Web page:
So Sir Moses Haim Montefiore (1784 –1885) was a British financier and banker; activist; philanthropist. Born to a poor Italian-Jewish family; he married into the rich Rothschild family. He donated large sums of money to promote the industry; business; economic development; education, and health among the Jewish community in the Levant; including the founding of Mishkenot Sha’ananim and Yemin Moshe in 1860; the first settlement of the New Yishuv. As President of the Board of Deputies of British Jews; his correspondence with the British consul in Damascus Charles Henry Churchill in 1841–42 is seen as pivotal to the development of Proto-Zionism.
Moses Montefiore Early Life
So Montefiore was born in Leghorn (Livorno in Italian), Tuscany, in 1784; to a Sephardic Jewish family based in Great Britain. His grandfather, Moses Vital (Haim) Montefiore, had emigrated from Livorno to London in the 1740s but retained close contact with the town, then famous for its straw bonnets. Montefiore was born while his parents, Joseph Elias Montefiore, and his young wife Rachel, the daughter of Abraham Mocatta, a powerful bullion broker in London, were in the town on a business journey.
In 1812, Moses Montefiore married Judith Cohen (1784–1862), daughter of Levy Barent Cohen. Her sister, Henriette (or Hannah) (1783–1850), married Nathan Mayer Rothschild (1777–1836), for whom Montefiore’s firm acted as stockbrokers. Nathan Rothschild headed the family’s banking business in Britain, and the two brothers-in-law became business partners. In business, he was an innovator, investing in the supply of piped gas for street lighting to European cities via the Imperial Continental Gas Association.
Moses Montefiore: His Journeys to the Holy Land
Though somewhat lax in religious observance in his early life, after his visit to the Holy Land in 1827, he became a strictly observant Jew. He was in the habit of traveling with a personal shochet (ritual slaughterer), to ensure that he would have a ready supply of kosher meat. Although Montefiore spent only a few days in Jerusalem, the 1827 visit changed his life. He resolved to increase his religious observance and to attend synagogue on Shabbat, as well as Mondays and Thursdays when the Torah is read. The visit had been a “spiritual transforming event” for him.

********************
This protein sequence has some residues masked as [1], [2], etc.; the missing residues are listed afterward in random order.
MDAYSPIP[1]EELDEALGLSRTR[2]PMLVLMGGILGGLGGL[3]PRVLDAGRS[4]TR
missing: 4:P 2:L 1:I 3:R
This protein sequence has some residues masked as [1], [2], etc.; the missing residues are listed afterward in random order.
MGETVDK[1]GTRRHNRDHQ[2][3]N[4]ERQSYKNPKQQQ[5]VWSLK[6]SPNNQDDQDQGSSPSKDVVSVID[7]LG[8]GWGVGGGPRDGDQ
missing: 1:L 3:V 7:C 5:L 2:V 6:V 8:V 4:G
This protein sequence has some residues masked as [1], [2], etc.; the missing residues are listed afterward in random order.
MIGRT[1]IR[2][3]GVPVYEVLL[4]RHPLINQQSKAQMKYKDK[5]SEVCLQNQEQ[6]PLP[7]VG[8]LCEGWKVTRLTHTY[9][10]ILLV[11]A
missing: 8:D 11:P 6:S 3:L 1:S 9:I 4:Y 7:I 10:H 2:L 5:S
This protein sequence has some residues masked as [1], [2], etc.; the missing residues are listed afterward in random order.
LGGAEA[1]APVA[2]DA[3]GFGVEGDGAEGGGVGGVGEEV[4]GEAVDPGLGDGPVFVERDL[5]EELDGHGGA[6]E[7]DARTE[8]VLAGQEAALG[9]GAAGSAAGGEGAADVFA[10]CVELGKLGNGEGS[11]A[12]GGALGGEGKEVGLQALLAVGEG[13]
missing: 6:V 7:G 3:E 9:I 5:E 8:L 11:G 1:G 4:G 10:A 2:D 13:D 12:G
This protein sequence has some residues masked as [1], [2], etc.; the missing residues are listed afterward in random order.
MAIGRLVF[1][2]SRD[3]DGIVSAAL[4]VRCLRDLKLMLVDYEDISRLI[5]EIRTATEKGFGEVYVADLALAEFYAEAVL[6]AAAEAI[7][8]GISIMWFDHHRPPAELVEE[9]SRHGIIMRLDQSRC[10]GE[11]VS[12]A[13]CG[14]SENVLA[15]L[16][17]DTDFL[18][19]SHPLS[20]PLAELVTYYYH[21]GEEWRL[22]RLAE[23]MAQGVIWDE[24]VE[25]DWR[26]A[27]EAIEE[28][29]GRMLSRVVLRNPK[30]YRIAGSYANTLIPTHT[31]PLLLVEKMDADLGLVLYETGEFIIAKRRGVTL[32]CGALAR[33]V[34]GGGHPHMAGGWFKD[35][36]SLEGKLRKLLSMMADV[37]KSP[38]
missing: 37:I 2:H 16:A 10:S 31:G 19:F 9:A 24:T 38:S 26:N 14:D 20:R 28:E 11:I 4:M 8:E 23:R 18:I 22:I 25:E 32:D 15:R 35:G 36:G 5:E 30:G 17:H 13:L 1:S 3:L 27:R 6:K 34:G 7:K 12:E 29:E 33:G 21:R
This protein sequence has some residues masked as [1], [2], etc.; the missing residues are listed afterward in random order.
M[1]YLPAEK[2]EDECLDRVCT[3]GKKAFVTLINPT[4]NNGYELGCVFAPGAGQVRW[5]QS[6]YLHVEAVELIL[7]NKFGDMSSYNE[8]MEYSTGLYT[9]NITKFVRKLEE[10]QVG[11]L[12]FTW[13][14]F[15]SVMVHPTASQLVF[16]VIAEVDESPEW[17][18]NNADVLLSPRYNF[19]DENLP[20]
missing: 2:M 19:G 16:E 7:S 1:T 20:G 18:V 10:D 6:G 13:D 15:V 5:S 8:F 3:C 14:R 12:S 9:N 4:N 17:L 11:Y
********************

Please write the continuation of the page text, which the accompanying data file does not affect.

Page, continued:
Montefiore has visited Israel seven times. In the 19th century, these tours were fraught with difficulties and dangers, both due to the security conditions and the condition of the roads. During this period, diseases and poverty prevailed in the Land of Israel, and Montefiore’s visit contributed greatly to the existence of the communities in the four holy cities: Jerusalem, Safed, Tiberias and Hebron.
Moses Montefiore First Visit to Palestine
In October 1827 he traveled for the first time to Israel, on a British warship that brought him to Alexandria. In Egypt he was told about the security situation in the country; a time when there were revolts against the government. In addition he fell ill and suffered from climate change. Still happy to “get out of Egypt” and arrived in Jaffa. In Jerusalem he found “50 Sephardic families, 40 Ashkenazis and 200 old widows – in poverty and destitution.” He and his wife made a donation to the city’s residents and institutions. On the way back, Ottoman warships accidentally attacked his ship, stopping the attack only when the ship arrived in Alexandria.
Moses Montefiore SecondVisit to Palestine
In May 1839 he came to Israel when he had an idea of her condition. This time he paid attention to improving the situation of the Jews. He heard from them that “farming is the only solution to their situation.” He arrived in Israel through the port of Beirut, passed through Safed and Tiberias and gave each of the residents a financial grant. He ascended Mount Meron accompanied by the Jews of Safed. Visited Hebron; In Jerusalem he was forced to camp on the Mount of Olives due to the plagues that broke out in the city.
Accompanied by his secretary, Dr. Eliezer Halevi, he recited Psalms at the Tomb of David. He also began to initiate the establishment of workshops and agricultural factories. He decided that he would seek help for his enterprise from the Jews of the world, but without success. On this journey his wife began to write her travel diary. In addition he added a part to the structure of Rachel’s tomb that exists to this day.
In 1857 he discovered that the attempts at agricultural settlement had failed and decided to build the Mishkenot Sha’ananim neighborhood (the neighborhood was established three years later). That same year, he built a flour mill on the land he bought for the hospital; in order to entice the Jews in Jerusalem to move to the new neighborhood.
Moses Montefiore: Conclusions
In all his travels, he assisted in the development of the Jewish community in the Land of Israel and in easing the living conditions of the Jews in it. Among other things, thanks to the respect he had for the Ottoman authorities and the foreign consuls in the country thanks to his status in Britain. Montefiore promoted Jewish settlement outside the walls of Jerusalem. Assisted in the livelihood of the city’s residents and encouraged productive work and tillage. He also worked to improve medical services in Jerusalem. The flour mill he set up is especially well-known and stands to this day in the Mishkenot Sha’ananim neighborhood (there you can see Montefiore’s chariot that he used while touring the Holy Land).